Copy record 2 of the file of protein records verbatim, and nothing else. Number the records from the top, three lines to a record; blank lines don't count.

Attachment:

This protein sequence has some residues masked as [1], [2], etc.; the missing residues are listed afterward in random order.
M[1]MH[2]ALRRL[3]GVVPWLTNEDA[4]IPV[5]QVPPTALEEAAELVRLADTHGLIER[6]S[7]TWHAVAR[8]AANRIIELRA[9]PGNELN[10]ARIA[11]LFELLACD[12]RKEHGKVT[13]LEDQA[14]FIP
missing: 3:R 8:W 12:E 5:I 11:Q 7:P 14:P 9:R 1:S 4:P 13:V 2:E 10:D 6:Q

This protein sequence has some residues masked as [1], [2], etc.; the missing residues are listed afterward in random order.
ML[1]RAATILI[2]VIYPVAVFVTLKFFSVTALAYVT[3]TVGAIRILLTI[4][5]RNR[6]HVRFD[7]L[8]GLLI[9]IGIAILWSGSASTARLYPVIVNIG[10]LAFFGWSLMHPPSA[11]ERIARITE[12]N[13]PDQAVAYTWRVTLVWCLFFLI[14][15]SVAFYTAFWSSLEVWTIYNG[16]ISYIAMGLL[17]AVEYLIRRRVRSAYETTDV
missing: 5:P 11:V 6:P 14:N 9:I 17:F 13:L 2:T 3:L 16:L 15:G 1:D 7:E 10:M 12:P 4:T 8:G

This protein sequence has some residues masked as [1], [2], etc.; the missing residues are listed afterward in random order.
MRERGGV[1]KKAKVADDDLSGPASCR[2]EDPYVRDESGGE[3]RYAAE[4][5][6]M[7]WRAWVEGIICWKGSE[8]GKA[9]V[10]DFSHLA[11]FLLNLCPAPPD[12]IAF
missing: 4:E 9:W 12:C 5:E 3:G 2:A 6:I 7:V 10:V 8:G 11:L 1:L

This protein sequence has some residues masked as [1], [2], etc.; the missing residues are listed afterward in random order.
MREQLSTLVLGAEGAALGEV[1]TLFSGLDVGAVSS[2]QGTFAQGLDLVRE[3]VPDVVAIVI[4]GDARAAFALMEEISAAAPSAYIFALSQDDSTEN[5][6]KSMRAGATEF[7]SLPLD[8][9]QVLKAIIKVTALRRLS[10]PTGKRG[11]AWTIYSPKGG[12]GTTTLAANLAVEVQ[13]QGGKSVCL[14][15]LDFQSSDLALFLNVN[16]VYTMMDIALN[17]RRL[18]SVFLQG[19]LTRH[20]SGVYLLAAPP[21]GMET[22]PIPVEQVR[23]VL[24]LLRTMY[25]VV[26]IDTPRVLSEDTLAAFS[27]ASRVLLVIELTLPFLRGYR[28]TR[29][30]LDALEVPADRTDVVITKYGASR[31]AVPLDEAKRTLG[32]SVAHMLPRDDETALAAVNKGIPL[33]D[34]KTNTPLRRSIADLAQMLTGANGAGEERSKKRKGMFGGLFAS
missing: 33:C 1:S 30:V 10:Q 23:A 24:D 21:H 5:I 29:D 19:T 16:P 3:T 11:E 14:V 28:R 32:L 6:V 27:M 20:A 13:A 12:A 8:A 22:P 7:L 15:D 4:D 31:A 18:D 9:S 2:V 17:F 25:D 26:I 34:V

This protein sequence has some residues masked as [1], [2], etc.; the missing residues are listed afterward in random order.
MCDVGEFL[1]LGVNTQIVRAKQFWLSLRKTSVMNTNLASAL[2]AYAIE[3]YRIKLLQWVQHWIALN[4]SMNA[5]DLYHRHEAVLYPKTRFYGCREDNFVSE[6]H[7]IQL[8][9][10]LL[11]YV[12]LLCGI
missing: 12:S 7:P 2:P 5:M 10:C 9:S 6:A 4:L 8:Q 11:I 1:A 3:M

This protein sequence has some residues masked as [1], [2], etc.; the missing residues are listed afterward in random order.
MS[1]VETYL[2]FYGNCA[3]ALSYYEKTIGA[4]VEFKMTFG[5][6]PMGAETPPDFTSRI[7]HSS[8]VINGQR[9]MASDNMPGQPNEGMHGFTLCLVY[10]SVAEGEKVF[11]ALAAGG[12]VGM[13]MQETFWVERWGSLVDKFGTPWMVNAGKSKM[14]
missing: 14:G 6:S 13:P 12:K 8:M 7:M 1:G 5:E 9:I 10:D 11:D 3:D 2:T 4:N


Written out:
This protein sequence has some residues masked as [1], [2], etc.; the missing residues are listed afterward in random order.
ML[1]RAATILI[2]VIYPVAVFVTLKFFSVTALAYVT[3]TVGAIRILLTI[4][5]RNR[6]HVRFD[7]L[8]GLLI[9]IGIAILWSGSASTARLYPVIVNIG[10]LAFFGWSLMHPPSA[11]ERIARITE[12]N[13]PDQAVAYTWRVTLVWCLFFLI[14][15]SVAFYTAFWSSLEVWTIYNG[16]ISYIAMGLL[17]AVEYLIRRRVRSAYETTDV
missing: 5:P 11:V 6:P 14:N 9:I 17:F 13:L 2:T 3:L 16:L 15:G 1:D 7:E 10:M 12:P 4:T 8:G